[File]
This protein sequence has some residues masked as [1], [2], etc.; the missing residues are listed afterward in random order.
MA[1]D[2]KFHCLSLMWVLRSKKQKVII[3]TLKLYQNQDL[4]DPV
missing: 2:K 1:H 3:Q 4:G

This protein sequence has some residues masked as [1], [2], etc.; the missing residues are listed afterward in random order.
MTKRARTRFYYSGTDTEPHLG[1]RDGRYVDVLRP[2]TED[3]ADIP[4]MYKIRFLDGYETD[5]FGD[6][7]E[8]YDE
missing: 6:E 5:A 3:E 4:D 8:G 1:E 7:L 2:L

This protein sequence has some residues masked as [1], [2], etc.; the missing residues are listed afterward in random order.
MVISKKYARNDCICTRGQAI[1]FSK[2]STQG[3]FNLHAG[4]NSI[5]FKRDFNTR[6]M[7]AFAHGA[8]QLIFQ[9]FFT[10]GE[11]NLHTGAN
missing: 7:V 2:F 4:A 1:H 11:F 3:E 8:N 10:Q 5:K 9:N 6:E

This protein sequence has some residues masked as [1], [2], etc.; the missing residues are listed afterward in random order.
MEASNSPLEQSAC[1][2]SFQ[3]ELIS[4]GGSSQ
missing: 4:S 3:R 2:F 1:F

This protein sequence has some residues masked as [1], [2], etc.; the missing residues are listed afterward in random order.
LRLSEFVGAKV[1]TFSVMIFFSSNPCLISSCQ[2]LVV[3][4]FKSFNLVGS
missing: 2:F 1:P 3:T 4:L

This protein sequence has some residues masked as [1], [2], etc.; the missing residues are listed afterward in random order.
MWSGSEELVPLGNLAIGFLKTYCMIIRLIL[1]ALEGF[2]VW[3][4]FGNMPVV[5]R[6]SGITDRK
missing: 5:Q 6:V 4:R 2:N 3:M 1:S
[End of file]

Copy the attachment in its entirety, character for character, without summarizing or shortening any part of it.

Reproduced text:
This protein sequence has some residues masked as [1], [2], etc.; the missing residues are listed afterward in random order.
MA[1]D[2]KFHCLSLMWVLRSKKQKVII[3]TLKLYQNQDL[4]DPV
missing: 2:K 1:H 3:Q 4:G

This protein sequence has some residues masked as [1], [2], etc.; the missing residues are listed afterward in random order.
MTKRARTRFYYSGTDTEPHLG[1]RDGRYVDVLRP[2]TED[3]ADIP[4]MYKIRFLDGYETD[5]FGD[6][7]E[8]YDE
missing: 6:E 5:A 3:E 4:D 8:G 1:E 7:L 2:L

This protein sequence has some residues masked as [1], [2], etc.; the missing residues are listed afterward in random order.
MVISKKYARNDCICTRGQAI[1]FSK[2]STQG[3]FNLHAG[4]NSI[5]FKRDFNTR[6]M[7]AFAHGA[8]QLIFQ[9]FFT[10]GE[11]NLHTGAN
missing: 7:V 2:F 4:A 1:H 11:F 3:E 8:N 10:Q 5:K 9:N 6:E

This protein sequence has some residues masked as [1], [2], etc.; the missing residues are listed afterward in random order.
MEASNSPLEQSAC[1][2]SFQ[3]ELIS[4]GGSSQ
missing: 4:S 3:R 2:F 1:F

This protein sequence has some residues masked as [1], [2], etc.; the missing residues are listed afterward in random order.
LRLSEFVGAKV[1]TFSVMIFFSSNPCLISSCQ[2]LVV[3][4]FKSFNLVGS
missing: 2:F 1:P 3:T 4:L

This protein sequence has some residues masked as [1], [2], etc.; the missing residues are listed afterward in random order.
MWSGSEELVPLGNLAIGFLKTYCMIIRLIL[1]ALEGF[2]VW[3][4]FGNMPVV[5]R[6]SGITDRK
missing: 5:Q 6:V 4:R 2:N 3:M 1:S